China’s capital city woke up to dust-choked skies on March 15 as it experienced what its weather bureau has called the worst sandstorm in a decade.
The thick dust shrouded Beijing’s iconic landmarks, including the Forbidden City, and downtown skyscrapers at times disappeared from view, enveloped by clouds of sand. Traffic was snarled throughout the city and more than 400 flights out of the capital’s two main airports were canceled as visibility in the capital was reduced to less than 1,000 meters.
China’s National Meteorological Center issued a yellow alert on the morning of March 15, saying blowing sand and dust coming from the Gobi Desert in neighboring Mongolia would affect 12 provinces and regions across the north, from Xinjiang in the far northwest to Heilongjiang in the northeast and Beijing.
“This is the most intense sandstorm in China in the past 10 years, and the area affected by the sandstorm is also the most extensive in the past decade,” the center said in a memo on its website.
The Beijing Meteorological Observatory warned that city residents should wear masks, gauze, or other dust-proof products when going out and wash their faces when they return home. The elderly, children, and people suffering from respiratory conditions were also warned to stay inside as the storm caused an unprecedented spike in air pollution measurements.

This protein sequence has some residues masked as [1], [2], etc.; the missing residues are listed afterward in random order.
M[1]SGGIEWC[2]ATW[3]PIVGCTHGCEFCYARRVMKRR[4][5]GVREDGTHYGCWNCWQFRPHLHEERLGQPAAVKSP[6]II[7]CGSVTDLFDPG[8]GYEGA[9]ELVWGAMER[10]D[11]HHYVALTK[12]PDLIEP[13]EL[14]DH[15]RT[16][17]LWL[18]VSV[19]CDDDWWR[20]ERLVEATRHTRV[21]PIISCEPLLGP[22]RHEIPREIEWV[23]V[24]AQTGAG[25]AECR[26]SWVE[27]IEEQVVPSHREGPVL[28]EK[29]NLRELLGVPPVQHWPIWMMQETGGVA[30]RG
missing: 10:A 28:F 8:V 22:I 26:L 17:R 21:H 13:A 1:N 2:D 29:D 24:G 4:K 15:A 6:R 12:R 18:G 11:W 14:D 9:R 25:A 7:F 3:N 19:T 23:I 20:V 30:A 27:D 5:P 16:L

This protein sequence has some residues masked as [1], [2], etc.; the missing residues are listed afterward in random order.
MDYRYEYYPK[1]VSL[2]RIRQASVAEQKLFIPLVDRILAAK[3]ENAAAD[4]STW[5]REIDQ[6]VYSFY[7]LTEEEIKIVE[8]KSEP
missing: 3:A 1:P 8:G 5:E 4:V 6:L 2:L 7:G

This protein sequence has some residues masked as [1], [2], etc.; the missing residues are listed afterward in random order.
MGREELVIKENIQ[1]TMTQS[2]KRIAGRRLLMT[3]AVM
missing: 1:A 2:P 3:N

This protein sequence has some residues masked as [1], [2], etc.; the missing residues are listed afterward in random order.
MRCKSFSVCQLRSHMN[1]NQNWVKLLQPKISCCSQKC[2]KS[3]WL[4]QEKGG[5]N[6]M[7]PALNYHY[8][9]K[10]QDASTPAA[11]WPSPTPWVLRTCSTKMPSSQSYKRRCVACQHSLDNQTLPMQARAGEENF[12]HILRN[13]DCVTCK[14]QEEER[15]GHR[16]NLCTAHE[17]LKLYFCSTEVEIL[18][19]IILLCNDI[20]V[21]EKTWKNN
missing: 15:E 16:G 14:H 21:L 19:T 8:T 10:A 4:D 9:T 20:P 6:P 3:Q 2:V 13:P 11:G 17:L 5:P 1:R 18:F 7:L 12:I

Beijing’s air quality index, which last year averaged around 80, saw readings at 999 on March 15. The U.S. Environmental Protection Agency considers 100 or less on the index to be acceptable and its highest health warning level is pegged at 301 or higher.
Such storms used to occur regularly in the springtime due to Beijing’s proximity to the massive Gobi Desert, as well as deforestation and soil erosion throughout northern China.
Reforestation efforts have been ongoing over the past several decades in an attempt to halt the desertification of the region and to limit how much sand is blown into the capital. Beijing has planted a so-called “great green wall” of trees to trap incoming dust and has also tried to create air corridors that channel the wind and allow sand and other pollutants to pass through more quickly.
However, dust was churned up by a snow squall that moved through Mongolia over the weekend. The storm toppled electrical towers, knocking out power in several regions, and killed at least nine people.
China has also been suffering from relatively high levels of pollution in recent weeks, as a sharp rebound in China’s energy use and emissions output reflected a ‘dirty recovery‘ as Beijing targeted the dirtiest and most energy-intensive sectors — construction, heavy manufacturing — to offset weakness elsewhere.
The perfect storm of northern winds and high levels of pollution combined to create the dangerous pall over the capital city.